As we are studying the words of renown philosophers and the stories of great authors I am beginning to feel my mind opening to a world of new knowledge. There is so much to learn, so much to soak up and enjoy. I have immersed myself in new thoughts, and perspectives of life as a whole after having experienced the ideas of both Existentialism and Kafka’s story of The Metamorphosis.
The Outsider's Meursault is existentialist, finding a need for a meaning to life only when his is about to be taken. In The Metamorphosis, Gregor Samsa, on the other hand, has a meaning to his life, and wishes it away. The gradual move towards existentialism in Kafka's novella runs throughout, from the moment Gregor wakes up as a bug; until the moment he breaths no more. Gregor shows that he knows his life has meaning when at the beginning of the novella he is more concerned about how he will fulfil his social purpose than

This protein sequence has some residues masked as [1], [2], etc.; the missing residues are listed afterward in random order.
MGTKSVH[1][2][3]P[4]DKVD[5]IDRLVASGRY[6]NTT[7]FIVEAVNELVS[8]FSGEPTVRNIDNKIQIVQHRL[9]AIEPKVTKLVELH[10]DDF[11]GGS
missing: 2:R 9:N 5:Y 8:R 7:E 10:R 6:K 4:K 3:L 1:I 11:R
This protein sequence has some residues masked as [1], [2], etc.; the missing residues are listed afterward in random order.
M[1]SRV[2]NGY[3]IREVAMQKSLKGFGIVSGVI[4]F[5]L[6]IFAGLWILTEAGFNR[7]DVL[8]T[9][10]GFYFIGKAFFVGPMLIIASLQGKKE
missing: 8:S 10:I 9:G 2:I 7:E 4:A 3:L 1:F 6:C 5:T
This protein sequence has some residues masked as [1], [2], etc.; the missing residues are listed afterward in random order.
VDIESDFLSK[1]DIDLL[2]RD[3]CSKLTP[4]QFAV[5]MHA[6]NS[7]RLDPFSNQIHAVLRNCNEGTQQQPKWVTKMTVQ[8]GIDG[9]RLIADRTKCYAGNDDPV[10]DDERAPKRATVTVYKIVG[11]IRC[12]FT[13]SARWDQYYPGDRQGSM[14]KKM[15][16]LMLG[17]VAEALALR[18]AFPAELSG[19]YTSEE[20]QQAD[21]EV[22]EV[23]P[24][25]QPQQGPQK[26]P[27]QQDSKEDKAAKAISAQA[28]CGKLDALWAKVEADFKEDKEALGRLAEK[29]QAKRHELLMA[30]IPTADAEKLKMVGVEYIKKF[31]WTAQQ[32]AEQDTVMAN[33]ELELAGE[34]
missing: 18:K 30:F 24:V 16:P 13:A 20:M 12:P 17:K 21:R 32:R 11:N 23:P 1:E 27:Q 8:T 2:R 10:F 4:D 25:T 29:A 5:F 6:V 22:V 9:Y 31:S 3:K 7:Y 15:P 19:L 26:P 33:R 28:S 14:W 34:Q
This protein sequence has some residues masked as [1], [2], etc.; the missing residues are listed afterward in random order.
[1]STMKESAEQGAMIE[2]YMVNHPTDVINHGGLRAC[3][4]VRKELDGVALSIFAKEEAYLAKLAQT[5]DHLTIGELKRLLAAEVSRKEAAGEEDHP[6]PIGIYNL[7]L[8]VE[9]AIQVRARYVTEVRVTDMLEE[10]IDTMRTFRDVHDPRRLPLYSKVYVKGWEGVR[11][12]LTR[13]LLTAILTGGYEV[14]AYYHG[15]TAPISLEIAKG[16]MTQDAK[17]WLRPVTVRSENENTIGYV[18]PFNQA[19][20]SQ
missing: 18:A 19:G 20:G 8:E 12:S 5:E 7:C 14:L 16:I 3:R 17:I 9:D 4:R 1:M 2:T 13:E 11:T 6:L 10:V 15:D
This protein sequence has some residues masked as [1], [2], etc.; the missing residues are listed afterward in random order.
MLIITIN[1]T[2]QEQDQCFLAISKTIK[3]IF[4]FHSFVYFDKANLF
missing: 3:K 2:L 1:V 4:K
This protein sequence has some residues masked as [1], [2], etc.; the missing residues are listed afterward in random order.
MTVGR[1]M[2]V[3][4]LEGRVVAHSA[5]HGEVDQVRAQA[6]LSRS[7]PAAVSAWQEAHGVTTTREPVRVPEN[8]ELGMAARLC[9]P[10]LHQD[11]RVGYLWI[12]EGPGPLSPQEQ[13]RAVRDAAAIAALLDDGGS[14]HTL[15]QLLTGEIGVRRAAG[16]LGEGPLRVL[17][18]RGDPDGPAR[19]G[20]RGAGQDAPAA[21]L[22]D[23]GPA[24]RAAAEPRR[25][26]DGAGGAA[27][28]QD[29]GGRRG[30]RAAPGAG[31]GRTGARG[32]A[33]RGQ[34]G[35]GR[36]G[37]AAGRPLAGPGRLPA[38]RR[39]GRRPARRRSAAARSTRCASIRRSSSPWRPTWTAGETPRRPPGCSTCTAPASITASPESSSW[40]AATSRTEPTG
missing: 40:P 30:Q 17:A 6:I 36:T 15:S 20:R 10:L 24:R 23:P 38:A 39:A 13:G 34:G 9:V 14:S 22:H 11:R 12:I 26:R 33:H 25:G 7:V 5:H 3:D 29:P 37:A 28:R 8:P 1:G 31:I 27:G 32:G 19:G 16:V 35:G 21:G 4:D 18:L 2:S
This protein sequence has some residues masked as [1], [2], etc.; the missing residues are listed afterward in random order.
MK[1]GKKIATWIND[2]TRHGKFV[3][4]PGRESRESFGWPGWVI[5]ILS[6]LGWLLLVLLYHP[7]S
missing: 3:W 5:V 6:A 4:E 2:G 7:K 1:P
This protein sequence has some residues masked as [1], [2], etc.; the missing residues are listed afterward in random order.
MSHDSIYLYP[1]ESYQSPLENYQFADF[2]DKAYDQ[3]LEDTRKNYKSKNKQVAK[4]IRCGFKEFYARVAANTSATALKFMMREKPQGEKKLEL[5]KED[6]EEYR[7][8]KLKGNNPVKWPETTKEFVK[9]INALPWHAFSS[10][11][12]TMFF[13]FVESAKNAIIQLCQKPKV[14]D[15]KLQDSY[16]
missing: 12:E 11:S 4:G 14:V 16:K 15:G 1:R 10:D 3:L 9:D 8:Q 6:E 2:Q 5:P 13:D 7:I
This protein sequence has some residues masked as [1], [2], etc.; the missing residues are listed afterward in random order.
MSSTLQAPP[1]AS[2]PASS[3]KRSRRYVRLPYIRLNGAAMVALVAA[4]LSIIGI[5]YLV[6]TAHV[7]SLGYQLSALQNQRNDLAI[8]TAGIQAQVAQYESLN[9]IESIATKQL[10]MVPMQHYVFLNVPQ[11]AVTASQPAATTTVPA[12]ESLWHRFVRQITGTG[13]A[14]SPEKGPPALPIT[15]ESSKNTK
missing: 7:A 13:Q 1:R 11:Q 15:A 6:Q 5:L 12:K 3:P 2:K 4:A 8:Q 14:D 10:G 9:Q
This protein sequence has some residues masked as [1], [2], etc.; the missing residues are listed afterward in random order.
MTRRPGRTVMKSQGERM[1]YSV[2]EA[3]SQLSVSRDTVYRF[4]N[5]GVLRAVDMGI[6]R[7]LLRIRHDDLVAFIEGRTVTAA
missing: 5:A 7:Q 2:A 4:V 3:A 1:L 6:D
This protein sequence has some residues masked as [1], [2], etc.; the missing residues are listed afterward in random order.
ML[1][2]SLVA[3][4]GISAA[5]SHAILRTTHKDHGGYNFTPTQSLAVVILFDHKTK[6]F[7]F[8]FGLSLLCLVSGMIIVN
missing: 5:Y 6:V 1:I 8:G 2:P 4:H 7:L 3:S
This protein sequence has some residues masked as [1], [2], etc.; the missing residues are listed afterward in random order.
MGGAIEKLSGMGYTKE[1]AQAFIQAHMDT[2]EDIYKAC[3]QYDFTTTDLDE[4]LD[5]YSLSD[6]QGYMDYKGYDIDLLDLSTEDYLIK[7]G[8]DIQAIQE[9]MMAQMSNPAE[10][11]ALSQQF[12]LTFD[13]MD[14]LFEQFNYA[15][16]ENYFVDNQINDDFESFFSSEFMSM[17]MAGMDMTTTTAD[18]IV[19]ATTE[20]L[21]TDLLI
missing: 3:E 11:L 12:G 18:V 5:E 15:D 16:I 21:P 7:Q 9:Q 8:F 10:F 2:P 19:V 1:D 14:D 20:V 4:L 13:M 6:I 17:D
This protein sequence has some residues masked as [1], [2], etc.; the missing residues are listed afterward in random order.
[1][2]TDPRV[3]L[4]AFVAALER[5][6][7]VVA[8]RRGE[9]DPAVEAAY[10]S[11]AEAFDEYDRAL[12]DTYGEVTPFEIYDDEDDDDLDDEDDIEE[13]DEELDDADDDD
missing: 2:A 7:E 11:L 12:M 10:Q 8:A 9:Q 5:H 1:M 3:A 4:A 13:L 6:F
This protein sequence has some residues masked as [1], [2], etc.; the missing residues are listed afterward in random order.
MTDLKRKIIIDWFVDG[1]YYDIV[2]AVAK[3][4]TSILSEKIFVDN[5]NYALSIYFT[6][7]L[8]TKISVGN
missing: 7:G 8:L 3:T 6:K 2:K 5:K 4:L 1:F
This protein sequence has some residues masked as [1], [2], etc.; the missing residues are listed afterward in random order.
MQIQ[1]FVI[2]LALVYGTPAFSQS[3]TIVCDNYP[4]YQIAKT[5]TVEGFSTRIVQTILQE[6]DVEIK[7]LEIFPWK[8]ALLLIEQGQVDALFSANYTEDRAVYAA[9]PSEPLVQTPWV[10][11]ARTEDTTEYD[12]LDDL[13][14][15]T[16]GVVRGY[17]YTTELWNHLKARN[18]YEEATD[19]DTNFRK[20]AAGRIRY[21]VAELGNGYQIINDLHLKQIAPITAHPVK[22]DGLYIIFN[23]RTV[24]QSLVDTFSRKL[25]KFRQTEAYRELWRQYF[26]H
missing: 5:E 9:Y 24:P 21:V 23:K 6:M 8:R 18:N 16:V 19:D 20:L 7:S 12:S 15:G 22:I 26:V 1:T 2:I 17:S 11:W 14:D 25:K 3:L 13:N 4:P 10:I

EXISTENTIALISM in Kafka's Metamorphosis
Whether it is the country man standing , or the explorer witnessing the terrible operations of a killing apparatus , Kafka gives a firm idea of existential ideas and perspectives on ideas such as death and absurdity. The awareness of death, and the fact that existence precedes essence, is largely what Kafka portrayed. The absurdity of fruitless ideas, traditions, and actions is a second existential theme Kafka depicts in both of these works of literature. Though Kafka may not be considered a strictly existentialist writer, he certainly brings many ideas of it into his work. His work may seem ambiguous at times, but it is meant to make the reader truly contemplate his or her own existence.